Recently I’ve spent a lot of time standing at the back of the church. Maybe it’s because I like to stand back there and take it all in. Or maybe it’s reflective of how I’ve felt lately: a little removed, a little estranged.
This week I meandered to the back of the auditorium and found a small space in front of an emergency exit door (and the metaphors mount). Actually, this particular location would be better described as the only slightly hidden spot in the auditorium: on one side, a table covered in sign-up sheets; on the other side, a man sitting on a mobility scooter.
I know the man. His name is Gordie.
* * * * *
Not too many years ago Gordie played the guitar for our church’s worship band. Whenever I saw him he would shake my hand slowly with his big bear paw and say in his deep, quiet voice, “Hey, Shawn.” Gordie never wasted words. He loved listening to a good story, and when you spoke to him he wasn’t looking around or feeling for his cell phone – he was right there, in that moment. His replies were thoughtful and succinct. He is the friendliest quiet man I’ve ever met.
I don’t know the whole story, but Gordie started feeling ill. And his body stopped listening to his mind in small, barely noticeable ways. Then came the news that no one wanted to hear: Gordie had ALS, also known as Lou Gehrig’s, a disease of the nerve cells that control voluntary movement. The doctors said that, at a rate they could not forecast, Gordie’s body would begin shutting down.
Gordie played guitar for our church for a long time, standing for a while, then leaning on a stool, then sitting in a chair. But eventually his fingers couldn’t keep up with his mind. When I speak to him now, his eyes are the same, taking it all in, but he has lost most of his ability to verbally communicate. He gets around on his scooter. He comes to church every Sunday.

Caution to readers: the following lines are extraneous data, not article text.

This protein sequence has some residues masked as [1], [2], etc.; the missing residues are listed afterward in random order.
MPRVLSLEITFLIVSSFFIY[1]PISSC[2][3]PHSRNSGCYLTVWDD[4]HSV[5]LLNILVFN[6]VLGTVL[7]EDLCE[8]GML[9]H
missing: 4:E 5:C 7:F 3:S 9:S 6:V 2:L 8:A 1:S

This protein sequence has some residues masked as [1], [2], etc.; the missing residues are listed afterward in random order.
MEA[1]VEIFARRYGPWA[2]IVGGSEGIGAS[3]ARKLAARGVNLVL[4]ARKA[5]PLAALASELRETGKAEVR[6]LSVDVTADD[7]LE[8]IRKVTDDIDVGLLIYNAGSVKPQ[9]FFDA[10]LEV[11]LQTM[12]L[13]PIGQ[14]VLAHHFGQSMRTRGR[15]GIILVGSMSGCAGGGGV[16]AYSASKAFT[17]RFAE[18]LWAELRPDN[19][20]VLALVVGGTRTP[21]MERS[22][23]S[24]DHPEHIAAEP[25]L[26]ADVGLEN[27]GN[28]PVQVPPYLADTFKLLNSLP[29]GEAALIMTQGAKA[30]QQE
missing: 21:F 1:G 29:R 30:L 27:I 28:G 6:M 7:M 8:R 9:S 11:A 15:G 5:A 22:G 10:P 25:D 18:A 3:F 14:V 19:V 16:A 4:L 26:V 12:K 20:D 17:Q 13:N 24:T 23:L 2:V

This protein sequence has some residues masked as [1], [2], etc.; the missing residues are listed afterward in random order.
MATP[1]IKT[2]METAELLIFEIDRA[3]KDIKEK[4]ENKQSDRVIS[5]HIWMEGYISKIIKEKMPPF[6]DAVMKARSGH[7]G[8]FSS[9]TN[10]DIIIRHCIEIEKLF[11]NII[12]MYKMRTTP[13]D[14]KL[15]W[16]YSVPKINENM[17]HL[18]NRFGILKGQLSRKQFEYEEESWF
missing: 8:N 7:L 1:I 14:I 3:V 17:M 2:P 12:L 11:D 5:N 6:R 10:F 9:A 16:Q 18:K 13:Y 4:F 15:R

And, as always, he loves to listen.
* * * * *
Standing beside Gordie on Sunday, I wondered what it was like, having full mental capacity yet unable to do so much. Trapped. When the service ended, he lowered the seat of his chair, moved his hand on the joystick that controls the scooter, and pulled away. When he speeds down the hallway, his wife laughs and reminds him to drop it down a gear.
I leaned forward and put my hand on his shoulder.
“Have a good week, Gordie.”
He smiled. I missed his deep voice.
* * * * *
I want to be as courageous as Gordie. I want to have as much perseverance as he does. But sometimes I just feel scared and weak. Sometimes I want to hang out by the emergency exit doors in case I need to make a quick getaway…from faith, from community, from life.
But if there’s anything I’ve learned from Gordie, it’s that anyone can get through anything. I’ve learned the value of listening, of looking at everyone through kind eyes. Mostly I’ve learned that you don’t have to speak to change people’s lives.
When I grow up, I want to be like Gordie.